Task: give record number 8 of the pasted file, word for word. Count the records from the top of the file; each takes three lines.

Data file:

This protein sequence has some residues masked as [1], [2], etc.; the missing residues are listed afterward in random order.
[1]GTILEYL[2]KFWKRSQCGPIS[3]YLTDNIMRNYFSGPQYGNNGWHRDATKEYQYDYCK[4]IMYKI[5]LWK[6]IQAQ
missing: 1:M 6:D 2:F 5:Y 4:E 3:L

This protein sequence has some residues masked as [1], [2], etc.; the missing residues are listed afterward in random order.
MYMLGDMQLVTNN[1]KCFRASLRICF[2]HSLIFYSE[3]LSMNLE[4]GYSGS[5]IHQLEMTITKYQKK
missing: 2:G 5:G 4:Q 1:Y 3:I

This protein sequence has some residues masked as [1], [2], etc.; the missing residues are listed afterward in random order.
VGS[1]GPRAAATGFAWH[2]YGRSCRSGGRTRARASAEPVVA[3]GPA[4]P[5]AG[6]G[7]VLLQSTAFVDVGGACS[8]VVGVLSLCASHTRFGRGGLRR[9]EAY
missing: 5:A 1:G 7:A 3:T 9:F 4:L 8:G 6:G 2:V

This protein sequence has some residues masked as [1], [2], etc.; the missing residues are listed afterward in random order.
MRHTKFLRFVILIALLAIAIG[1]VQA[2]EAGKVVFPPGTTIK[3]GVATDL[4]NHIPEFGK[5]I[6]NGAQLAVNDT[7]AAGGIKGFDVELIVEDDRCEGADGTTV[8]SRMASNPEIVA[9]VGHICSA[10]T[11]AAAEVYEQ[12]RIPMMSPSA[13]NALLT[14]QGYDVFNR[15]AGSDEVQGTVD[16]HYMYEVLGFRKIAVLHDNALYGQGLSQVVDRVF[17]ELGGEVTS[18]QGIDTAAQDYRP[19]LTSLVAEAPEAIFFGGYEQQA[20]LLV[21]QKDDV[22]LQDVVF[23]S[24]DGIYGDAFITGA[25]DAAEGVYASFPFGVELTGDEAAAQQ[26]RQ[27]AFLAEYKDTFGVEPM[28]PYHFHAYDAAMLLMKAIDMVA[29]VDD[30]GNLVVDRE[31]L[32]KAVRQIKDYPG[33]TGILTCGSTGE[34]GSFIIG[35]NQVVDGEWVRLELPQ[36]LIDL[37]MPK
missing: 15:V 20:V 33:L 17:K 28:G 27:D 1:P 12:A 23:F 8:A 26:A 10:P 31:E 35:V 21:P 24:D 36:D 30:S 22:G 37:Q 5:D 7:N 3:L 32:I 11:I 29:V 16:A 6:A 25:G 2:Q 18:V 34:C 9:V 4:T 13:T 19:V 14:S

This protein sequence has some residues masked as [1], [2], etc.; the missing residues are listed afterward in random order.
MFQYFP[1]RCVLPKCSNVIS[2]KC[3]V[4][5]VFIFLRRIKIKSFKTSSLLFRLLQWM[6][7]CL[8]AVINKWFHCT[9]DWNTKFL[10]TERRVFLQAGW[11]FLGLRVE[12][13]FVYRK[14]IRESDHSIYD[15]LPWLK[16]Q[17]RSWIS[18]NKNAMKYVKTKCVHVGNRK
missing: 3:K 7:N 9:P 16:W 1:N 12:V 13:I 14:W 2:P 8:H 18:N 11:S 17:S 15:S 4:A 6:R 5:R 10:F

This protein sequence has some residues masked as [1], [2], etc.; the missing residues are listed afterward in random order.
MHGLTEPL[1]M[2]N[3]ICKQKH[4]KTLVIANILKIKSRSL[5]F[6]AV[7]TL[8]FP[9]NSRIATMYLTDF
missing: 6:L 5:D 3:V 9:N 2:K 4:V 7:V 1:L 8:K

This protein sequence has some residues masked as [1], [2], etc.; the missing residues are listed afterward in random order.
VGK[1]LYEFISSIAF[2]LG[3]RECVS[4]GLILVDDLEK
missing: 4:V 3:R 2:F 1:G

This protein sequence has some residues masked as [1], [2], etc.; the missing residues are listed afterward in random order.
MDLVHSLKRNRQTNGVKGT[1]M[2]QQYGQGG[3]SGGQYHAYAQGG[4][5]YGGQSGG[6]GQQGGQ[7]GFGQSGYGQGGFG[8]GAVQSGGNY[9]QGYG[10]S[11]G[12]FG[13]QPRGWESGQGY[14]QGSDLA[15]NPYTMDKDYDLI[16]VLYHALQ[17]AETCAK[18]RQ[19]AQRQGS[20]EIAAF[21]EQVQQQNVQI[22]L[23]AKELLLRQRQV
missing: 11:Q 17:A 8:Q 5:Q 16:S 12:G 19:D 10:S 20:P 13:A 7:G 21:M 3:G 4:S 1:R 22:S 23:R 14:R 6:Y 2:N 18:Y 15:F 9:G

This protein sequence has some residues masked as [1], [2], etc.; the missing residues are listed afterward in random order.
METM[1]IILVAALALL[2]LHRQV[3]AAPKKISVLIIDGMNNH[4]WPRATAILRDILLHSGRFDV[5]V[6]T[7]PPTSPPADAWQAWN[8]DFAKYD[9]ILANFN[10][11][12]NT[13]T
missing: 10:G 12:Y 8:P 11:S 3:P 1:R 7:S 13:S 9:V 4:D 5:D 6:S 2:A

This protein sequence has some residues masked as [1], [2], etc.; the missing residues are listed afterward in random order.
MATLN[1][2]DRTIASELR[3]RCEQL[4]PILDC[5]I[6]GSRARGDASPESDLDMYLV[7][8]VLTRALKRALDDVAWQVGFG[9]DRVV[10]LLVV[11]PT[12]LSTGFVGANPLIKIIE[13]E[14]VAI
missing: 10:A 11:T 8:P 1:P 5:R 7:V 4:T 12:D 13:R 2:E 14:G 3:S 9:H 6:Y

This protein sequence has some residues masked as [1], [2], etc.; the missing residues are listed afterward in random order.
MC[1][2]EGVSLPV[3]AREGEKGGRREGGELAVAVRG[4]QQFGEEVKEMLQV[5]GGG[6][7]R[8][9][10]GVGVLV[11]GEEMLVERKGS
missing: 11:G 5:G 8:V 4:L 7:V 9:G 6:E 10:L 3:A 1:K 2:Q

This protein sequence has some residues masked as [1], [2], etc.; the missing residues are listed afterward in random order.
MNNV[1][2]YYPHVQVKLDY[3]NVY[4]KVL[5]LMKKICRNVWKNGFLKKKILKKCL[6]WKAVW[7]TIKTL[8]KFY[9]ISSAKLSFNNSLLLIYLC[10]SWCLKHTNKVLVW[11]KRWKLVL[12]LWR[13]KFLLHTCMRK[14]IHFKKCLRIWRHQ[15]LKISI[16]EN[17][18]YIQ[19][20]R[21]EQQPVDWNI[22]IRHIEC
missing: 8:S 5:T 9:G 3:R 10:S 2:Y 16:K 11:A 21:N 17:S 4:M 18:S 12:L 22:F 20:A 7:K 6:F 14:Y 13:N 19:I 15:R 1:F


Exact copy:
This protein sequence has some residues masked as [1], [2], etc.; the missing residues are listed afterward in random order.
MDLVHSLKRNRQTNGVKGT[1]M[2]QQYGQGG[3]SGGQYHAYAQGG[4][5]YGGQSGG[6]GQQGGQ[7]GFGQSGYGQGGFG[8]GAVQSGGNY[9]QGYG[10]S[11]G[12]FG[13]QPRGWESGQGY[14]QGSDLA[15]NPYTMDKDYDLI[16]VLYHALQ[17]AETCAK[18]RQ[19]AQRQGS[20]EIAAF[21]EQVQQQNVQI[22]L[23]AKELLLRQRQV
missing: 11:Q 17:A 8:Q 5:Q 16:S 12:G 19:D 10:S 20:P 13:A 7:G 21:M 3:G 4:S 1:R 22:S 23:R 14:R 6:Y 2:N 18:Y 15:F 9:G